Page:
Open Access

Existence of nontrivial weak homoclinic orbits for second-order impulsive differential equations

Boundary Value Problems20122012:138

DOI: 10.1186/1687-2770-2012-138

Received: 25 July 2012

Accepted: 7 November 2012

Published: 26 November 2012

Abstract

A sufficient condition is obtained for the existence of nontrivial weak homoclinic orbits of second-order impulsive differential equations by employing the mountain pass theorem, a weak convergence argument and a weak version of Lieb’s lemma.

1 Introduction

Fečkan [1], Battelli and Fečkan [2] studied the existence of homoclinic solutions for impulsive differential equations by using perturbation methods. Tang et al. [36] studied the existence of homoclinic solutions for Hamiltonian systems via variational methods. In recent years, many researchers have paid much attention to multiplicity and existence of solutions of impulsive differential equations via variational methods (for example, see [712]). However, few papers have been published on the existence of homoclinic solutions for second-order impulsive differential equations via variational methods.

In this paper, we consider the following impulsive differential equations:
https://static-content.springer.com/image/art%3A10.1186%2F1687-2770-2012-138/MediaObjects/13661_2012_Article_299_Equ1_HTML.gif
(1.1)
https://static-content.springer.com/image/art%3A10.1186%2F1687-2770-2012-138/MediaObjects/13661_2012_Article_299_Equ2_HTML.gif
(1.2)

where V : R × R R https://static-content.springer.com/image/art%3A10.1186%2F1687-2770-2012-138/MediaObjects/13661_2012_Article_299_IEq1_HTML.gif is of class C 1 https://static-content.springer.com/image/art%3A10.1186%2F1687-2770-2012-138/MediaObjects/13661_2012_Article_299_IEq2_HTML.gif, V ( t , 0 ) = V ( t , 0 ) = 0 https://static-content.springer.com/image/art%3A10.1186%2F1687-2770-2012-138/MediaObjects/13661_2012_Article_299_IEq3_HTML.gif with V ( t , x ) = ( V / x ) ( t , x ) https://static-content.springer.com/image/art%3A10.1186%2F1687-2770-2012-138/MediaObjects/13661_2012_Article_299_IEq4_HTML.gif, and I C ( R , R ) https://static-content.springer.com/image/art%3A10.1186%2F1687-2770-2012-138/MediaObjects/13661_2012_Article_299_IEq5_HTML.gif with I ( 0 ) = 0 https://static-content.springer.com/image/art%3A10.1186%2F1687-2770-2012-138/MediaObjects/13661_2012_Article_299_IEq6_HTML.gif. denotes the set of all integers, and t j https://static-content.springer.com/image/art%3A10.1186%2F1687-2770-2012-138/MediaObjects/13661_2012_Article_299_IEq7_HTML.gif ( j Z https://static-content.springer.com/image/art%3A10.1186%2F1687-2770-2012-138/MediaObjects/13661_2012_Article_299_IEq8_HTML.gif) are impulsive points. Moreover, there exist a positive integer p and a positive constant T such that 0 < t 0 < t 1 < < t p 1 < T https://static-content.springer.com/image/art%3A10.1186%2F1687-2770-2012-138/MediaObjects/13661_2012_Article_299_IEq9_HTML.gif, t l + k p = t l + k T https://static-content.springer.com/image/art%3A10.1186%2F1687-2770-2012-138/MediaObjects/13661_2012_Article_299_IEq10_HTML.gif, k Z https://static-content.springer.com/image/art%3A10.1186%2F1687-2770-2012-138/MediaObjects/13661_2012_Article_299_IEq11_HTML.gif, l = 0 , 1 , , p 1 https://static-content.springer.com/image/art%3A10.1186%2F1687-2770-2012-138/MediaObjects/13661_2012_Article_299_IEq12_HTML.gif. q ( t j + ) = lim h 0 + q ( t j + h ) https://static-content.springer.com/image/art%3A10.1186%2F1687-2770-2012-138/MediaObjects/13661_2012_Article_299_IEq13_HTML.gif and q ( t j ) = lim h 0 + q ( t j h ) https://static-content.springer.com/image/art%3A10.1186%2F1687-2770-2012-138/MediaObjects/13661_2012_Article_299_IEq14_HTML.gif represent the right and left limits of q ( t ) https://static-content.springer.com/image/art%3A10.1186%2F1687-2770-2012-138/MediaObjects/13661_2012_Article_299_IEq15_HTML.gif at t = t j https://static-content.springer.com/image/art%3A10.1186%2F1687-2770-2012-138/MediaObjects/13661_2012_Article_299_IEq16_HTML.gif respectively.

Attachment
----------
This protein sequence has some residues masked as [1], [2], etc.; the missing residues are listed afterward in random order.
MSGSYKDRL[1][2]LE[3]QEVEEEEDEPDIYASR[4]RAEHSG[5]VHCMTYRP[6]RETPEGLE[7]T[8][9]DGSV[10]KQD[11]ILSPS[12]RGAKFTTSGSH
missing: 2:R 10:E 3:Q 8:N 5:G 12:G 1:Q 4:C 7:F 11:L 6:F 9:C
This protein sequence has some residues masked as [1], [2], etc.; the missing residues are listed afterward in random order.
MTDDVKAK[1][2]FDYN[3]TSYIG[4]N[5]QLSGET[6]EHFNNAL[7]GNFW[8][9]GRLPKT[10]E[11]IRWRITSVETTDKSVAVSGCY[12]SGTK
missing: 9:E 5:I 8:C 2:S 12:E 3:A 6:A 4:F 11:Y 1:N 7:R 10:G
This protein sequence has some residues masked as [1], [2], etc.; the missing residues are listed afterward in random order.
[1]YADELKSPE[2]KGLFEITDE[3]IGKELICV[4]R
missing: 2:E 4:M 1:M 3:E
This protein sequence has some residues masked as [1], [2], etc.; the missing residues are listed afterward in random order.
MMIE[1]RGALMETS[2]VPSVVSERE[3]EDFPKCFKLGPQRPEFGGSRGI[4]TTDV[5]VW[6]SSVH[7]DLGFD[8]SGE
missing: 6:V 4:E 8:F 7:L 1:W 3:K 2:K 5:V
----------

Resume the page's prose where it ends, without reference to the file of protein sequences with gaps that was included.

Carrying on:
We say that a function q ( t ) https://static-content.springer.com/image/art%3A10.1186%2F1687-2770-2012-138/MediaObjects/13661_2012_Article_299_IEq17_HTML.gif is a weak homoclinic orbit of Eqs. (1.1) and (1.2) if q satisfies (1.1) and
q { q C ( R , R ) : j = + | q ( t j ) | 2 < + , q L 2 ( R ) , q ( ± ) = 0 , q ( k T ) = 0 , k Z } . https://static-content.springer.com/image/art%3A10.1186%2F1687-2770-2012-138/MediaObjects/13661_2012_Article_299_Equa_HTML.gif